Jonathan Perkins ousted at the Liberty Theater

Posted on May 23, 2013 

I first met Jonathan Perkins when he came back to town after graduating from Georgia Southern University. It was at the Liberty Theater.

I can't believe that was 10 years ago.

Last June, he was hired as the artistic director of the Liberty Theater after the theater was left floundering. Managing director Gayle Daniels had quit and no one seemed to know what was going on.

Now, just after 11 months Jonathan has been dismissed.

He said it was "creative differences" and wouldn't elaborate further. The actor/director/playwright said he was still in shock.

“That’s after 10 years, 20 productions and countless programs,” Perkins said.

He didn't say it bitterly. He went on to say, “I will always be part of the Liberty and will always encourage people to go to the Liberty. But at this time, it was in the best interest of both parties” that he no longer be there.

Robert Anderson, the president of the board of directors, said Perkins was hired as the administrative director as well as artistic director.

“Jonathan wasn’t able to do the administrative job as well as he hoped,” Anderson said. He said Perkins is a very talented man and can always present his shows at the theater.

“We’re surviving,” Anderson said of historically black theater. “We are planning some things in the fall but we’re not quite ready to disclose them.”

He did say the annual summer camp program will continue.

The first session is June 3-28 and for the first time, a second session, July 8-Aug. 2 has been added.

The end-of-camp play will be “Legacies of the Liberty,” which can be seen June 28-30 and Aug. 2-4.

This show will highlight some of the entertainers who have been on the Liberty stage like “Ma” Rainey, Ella Fitzgerald, Ethel Waters, Lena Horne and Cab Calloway, as well as local supporters like Ga. Rep. Calvin Smyre and business leaders of companies like Aflac and TSYS. The children enrolled in the camp will play those roles.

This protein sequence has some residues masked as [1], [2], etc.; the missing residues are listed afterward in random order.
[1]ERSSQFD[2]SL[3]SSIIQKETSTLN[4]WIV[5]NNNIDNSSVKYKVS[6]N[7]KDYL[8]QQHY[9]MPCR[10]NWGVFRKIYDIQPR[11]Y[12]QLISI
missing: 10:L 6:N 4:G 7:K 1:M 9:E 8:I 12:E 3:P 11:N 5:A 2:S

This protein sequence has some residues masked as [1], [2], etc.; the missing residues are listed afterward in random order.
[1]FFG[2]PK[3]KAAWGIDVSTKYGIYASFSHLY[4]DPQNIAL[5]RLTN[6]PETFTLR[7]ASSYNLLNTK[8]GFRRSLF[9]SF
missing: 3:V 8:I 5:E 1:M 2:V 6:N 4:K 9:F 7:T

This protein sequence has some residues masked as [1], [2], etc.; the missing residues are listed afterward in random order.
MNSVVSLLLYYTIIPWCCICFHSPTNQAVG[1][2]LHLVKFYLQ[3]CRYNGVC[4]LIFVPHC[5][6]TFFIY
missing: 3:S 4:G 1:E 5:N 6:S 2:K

After summer camp, the Liberty will actively look for another director, Anderson said.

In the meantime, he and his daughter, Shea, will be running the theater.

Before Perkins left the theater, he had planned a collaboration between the Liberty and the Chattahoochee Valley Writers, of which he is a member. They would bring in Columbus native Shay Youngblood, who is an author and playwright, for a project.

Anderson said that project is still in the works, but he’s not sure of the dates.

“We’ll be part of their (Chattahoochee Valley Writers) conference,” Anderson said. “We’ll do a gala production (of one of Youngblood’s plays) or she will do a reading.”

I do know that Robert was concerned that people weren't attending the showss at the Liberty. That's not Jonathan's fault. Since last summer, the street in front of the theater has been torn up for the street project. It has been difficult to get there and to find parking. And try to navigate that in the dark.

Trust me. I've had to do it to interview casts of shows there with the road construction. And I always prayed there wasn't something sticking up out of the ground that could flatten a tire. I know that's happened before.

Just before "Stimulous" earlier this year, we had torrential rains. Jonathan joked that he could have sold tickets to mud wrestling and got more people to come for that than see a show.

Once people get in the habit of not going to places, it's easy to say, "Oh, maybe next weekend." And next weekend is too late.

The Springer Opera House, RiverCenter for the Performing Arts and Columbus State University are much easier to find with plenty of parking.

I think we need to support smaller theaters like the Liberty and the Family Theater.

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